An important aim of California’s recent K–12 reforms is to change how the state funds, assesses, and holds districts accountable for the education of English Learners (ELs). These policies are beginning to have an impact, and more reforms are on the horizon. At a recent event in Sacramento, PPIC senior fellow Laura Hill outlined the effects of these reforms on ELs and an expert panel delved into the issues from state and local perspectives.
As Hill pointed out, in many ways English Learners are the future in California. A key group in the state’s K‒12 system, ELs currently make up about 21% of the public school population. English Learner status is meant to be temporary—indeed, reclassified ELs (who are deemed proficient enough in English to succeed academically without language support) are among the best performing students in the state. But students who remain ELs for longer periods have poor outcomes.
The panel covered a range of issues, from the aims of reform and the challenges of implementation to the impact of recent immigration enforcement efforts on teachers and students. Panelists agreed that integrating English language development into the academic curriculum is a key aspect of the reforms.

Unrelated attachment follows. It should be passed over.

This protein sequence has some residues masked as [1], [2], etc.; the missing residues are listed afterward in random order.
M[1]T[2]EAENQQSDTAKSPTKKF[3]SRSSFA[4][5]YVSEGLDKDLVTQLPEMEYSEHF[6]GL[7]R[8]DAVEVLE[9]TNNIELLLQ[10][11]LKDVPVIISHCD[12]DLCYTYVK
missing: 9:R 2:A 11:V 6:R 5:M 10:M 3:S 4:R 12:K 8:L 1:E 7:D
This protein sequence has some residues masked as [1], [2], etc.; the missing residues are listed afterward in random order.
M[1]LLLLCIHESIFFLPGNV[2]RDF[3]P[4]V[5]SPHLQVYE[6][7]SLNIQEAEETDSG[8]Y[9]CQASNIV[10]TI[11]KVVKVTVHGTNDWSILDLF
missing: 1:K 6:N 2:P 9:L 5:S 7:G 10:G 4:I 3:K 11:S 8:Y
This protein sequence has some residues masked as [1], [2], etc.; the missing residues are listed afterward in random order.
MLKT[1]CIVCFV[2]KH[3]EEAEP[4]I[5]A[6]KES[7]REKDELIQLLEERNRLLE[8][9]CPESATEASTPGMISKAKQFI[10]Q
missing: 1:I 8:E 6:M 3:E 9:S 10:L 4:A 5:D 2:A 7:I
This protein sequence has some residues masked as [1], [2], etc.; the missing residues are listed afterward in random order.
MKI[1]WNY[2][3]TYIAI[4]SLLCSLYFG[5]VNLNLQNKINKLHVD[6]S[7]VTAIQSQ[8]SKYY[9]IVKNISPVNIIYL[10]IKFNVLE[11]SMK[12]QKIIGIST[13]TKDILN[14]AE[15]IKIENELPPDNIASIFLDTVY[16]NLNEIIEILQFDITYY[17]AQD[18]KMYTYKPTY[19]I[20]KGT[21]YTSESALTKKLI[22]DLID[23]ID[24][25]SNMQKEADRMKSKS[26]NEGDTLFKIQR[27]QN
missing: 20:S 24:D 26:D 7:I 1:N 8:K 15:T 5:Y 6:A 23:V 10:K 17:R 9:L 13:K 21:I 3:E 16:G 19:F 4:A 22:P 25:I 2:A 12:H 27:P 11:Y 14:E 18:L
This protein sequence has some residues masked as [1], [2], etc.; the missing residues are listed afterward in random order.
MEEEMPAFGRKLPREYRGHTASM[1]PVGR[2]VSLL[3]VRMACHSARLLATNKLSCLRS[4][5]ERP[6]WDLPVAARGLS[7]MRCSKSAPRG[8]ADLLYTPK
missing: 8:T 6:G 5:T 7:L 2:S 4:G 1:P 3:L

Hilda Maldonado, executive director of the Multilingual and Multicultural Education Department of the Los Angeles Unified School District, said that in LAUSD, “the priority should be to value our students’ home languages as we look at how we can ensure that they succeed.” She also emphasized early intervention: “Focusing on intervening for students in the later grades is a lot harder than focusing on K–3 literacy instruction.”
Veronica Aguila, director of the English Learner Support Division at the California Department of Education, said that the state prioritized the translation of the new academic standards into Spanish. This means that the vast majority of ELs have full access to academic content while they are gaining proficiency in English.
The panelists agreed that the reforms require many teachers to modify their approach so that language development is intertwined with academic content. WestEd’s Robert Linquanti—who works with states and districts on EL assessment, evaluation, and accountability—explained that “teachers need support in order to create the conditions in classrooms where kids really have those rich language opportunities every day.” For example, instead of asking a question that only one student answers, a teacher could set up “situations where students have to work together to solve problems.”
Although there are still many challenges to be addressed, the reforms mark an important shift toward seeing the bilingualism of ELs as an asset. As Aguila put it, “Multilingual education is for all students, not just ELs.”